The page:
With more severe restrictions or even a full lockdown in place, we are – once again – without the usual pleasures and distractions of seeing friends and family, or visiting the gym, pub or cinema.
However, this increased time spent at home can be a good opportunity to reflect, bringing the things that make you happy into sharper focus. What exactly do you want from your professional and personal life that will make your feel more fulfilled in the long run? And, as we increasingly recognise that the pandemic is not going to end in the next few weeks or perhaps even months, why put off making changes that could significantly impact your life for the better?
If you are reflecting on your career, here are some questions to ask yourself, which can help you crystallise your long-term professional goals and aspirations:
1. Does your current job bring you satisfaction?
It’s incredibly easy to let the fast pace of modern life distract us from addressing how satisfied we really are in our jobs. As writer Annie Dillard famously said: “How we spend our days is, of course, how we spend our lives.” So, when our days largely consist of working, how much satisfaction we feel from work should be one of the first things we question.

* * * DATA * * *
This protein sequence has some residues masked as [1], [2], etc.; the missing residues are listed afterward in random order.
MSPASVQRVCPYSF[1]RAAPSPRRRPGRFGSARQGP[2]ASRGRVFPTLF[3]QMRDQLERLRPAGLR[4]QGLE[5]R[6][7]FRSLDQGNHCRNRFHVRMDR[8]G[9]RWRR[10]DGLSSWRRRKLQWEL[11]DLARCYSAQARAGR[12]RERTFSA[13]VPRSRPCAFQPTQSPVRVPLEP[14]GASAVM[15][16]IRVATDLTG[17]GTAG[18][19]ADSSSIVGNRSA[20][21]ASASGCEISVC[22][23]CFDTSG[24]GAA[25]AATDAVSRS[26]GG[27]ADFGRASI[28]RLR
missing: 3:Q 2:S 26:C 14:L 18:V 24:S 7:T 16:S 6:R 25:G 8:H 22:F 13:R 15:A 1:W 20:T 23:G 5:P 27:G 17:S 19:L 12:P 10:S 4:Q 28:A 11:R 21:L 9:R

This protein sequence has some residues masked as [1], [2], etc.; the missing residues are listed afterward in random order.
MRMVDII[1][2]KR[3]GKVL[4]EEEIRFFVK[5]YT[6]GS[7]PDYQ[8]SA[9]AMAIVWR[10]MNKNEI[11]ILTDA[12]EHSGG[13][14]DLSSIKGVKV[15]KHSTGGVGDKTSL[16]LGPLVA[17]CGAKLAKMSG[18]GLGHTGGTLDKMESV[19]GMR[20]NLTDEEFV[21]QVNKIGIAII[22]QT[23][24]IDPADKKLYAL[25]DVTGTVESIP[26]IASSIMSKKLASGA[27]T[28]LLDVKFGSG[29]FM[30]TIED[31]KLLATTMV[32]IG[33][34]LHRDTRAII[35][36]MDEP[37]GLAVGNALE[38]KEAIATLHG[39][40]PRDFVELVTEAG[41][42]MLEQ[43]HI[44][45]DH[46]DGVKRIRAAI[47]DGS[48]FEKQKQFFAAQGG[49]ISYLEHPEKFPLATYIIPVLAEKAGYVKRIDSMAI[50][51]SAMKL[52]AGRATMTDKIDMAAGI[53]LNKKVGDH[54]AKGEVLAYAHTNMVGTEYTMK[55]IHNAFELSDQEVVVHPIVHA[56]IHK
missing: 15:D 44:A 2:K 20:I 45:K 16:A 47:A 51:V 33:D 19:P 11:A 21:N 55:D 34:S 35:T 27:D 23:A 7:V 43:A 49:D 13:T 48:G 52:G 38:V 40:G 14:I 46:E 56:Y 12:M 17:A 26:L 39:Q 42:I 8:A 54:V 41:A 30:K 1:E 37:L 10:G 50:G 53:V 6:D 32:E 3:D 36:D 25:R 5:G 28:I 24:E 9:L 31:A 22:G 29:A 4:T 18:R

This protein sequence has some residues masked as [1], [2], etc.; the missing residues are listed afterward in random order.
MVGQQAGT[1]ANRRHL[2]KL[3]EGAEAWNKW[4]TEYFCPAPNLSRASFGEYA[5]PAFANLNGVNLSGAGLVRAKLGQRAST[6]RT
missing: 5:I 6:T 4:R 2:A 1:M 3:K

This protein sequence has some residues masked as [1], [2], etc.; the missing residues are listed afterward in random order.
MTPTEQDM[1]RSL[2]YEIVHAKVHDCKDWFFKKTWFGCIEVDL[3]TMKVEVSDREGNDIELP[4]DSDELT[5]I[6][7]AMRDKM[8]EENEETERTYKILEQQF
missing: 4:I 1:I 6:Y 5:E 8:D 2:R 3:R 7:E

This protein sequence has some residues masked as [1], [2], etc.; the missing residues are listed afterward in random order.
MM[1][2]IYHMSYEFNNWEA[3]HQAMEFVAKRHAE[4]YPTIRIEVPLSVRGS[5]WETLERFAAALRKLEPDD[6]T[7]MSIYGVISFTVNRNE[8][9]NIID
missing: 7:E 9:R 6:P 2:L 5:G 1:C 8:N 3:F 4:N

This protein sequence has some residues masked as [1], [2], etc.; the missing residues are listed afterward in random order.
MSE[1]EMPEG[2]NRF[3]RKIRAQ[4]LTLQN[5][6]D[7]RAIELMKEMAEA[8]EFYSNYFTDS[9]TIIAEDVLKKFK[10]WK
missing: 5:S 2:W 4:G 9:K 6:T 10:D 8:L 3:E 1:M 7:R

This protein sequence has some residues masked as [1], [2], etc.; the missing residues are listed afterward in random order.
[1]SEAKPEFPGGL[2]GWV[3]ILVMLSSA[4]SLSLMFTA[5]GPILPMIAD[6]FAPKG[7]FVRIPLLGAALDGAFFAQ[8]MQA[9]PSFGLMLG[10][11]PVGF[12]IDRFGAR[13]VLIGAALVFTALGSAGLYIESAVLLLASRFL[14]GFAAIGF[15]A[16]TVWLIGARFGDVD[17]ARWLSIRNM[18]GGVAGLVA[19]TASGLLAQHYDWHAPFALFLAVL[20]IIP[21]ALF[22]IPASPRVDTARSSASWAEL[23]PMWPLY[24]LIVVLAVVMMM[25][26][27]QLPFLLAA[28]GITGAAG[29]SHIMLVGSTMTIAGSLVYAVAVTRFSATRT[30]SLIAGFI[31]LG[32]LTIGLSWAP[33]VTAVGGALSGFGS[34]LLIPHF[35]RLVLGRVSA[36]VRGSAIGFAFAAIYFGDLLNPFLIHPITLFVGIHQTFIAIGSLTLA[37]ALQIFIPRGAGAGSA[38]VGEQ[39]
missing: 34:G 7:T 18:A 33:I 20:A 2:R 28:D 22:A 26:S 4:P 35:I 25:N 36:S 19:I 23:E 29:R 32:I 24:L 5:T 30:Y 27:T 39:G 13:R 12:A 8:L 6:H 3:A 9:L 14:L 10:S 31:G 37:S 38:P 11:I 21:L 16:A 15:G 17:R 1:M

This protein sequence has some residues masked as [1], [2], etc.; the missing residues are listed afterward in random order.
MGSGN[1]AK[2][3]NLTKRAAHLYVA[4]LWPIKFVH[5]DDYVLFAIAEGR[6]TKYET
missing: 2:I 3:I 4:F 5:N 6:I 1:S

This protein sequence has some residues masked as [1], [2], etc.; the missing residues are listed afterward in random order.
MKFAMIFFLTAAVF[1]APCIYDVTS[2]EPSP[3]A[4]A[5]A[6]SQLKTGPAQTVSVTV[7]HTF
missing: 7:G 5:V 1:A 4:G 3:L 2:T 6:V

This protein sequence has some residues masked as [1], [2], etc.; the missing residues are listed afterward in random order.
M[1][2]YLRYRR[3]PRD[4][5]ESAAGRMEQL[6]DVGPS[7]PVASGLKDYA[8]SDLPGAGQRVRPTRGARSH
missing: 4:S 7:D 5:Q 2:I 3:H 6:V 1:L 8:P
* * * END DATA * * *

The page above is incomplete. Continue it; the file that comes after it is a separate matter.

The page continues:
It may seem like a big place to start, but it’s fundamental that your job brings you satisfaction, so this should frame the rest of your career reflections.
2. Can you be your authentic self at work?
The pace of change at the moment may be leaving many of us questioning our place in the world and who we really are as people. It can be helpful to reflect on your professional life by thinking about the person you bring to work every day and who you are around your colleagues.
Signs that you are your authentic self at work:
As part of this consideration, now might also be the time to (virtually) explore any networks or groups your organisation has in place so you can reap the benefits of working alongside genuine companions each day.
3. Do you connect to the purpose of your job?
This uncertain time might have prompted you to think about what brings the most meaning to you personally, and to consider if you want to take your career in that direction. It’s important to question what truly matters to you and whether your work aligns to this.
Try to go beyond simply looking at your company’s slogan and dive deeper into its values and mission. Your job should feel rewarding, meaningful and fulfilling. If you come to realise that your job doesn’t make you feel this way, now might be the time to find a role that better aligns to your own moral code.
4. Would you do as your employer does?
When organisations go through crises, their management strategies (or lack of) can expose a whole host of issues which may be of concern to you as an employee. Ask yourself:
Look at other brands to gauge how employers are approaching this differently and if you see something that you’re particularly impressed with, can you bring this into your own organisation or is it time to think about moving to greener pastures?
5. Is home working your preferred way of working?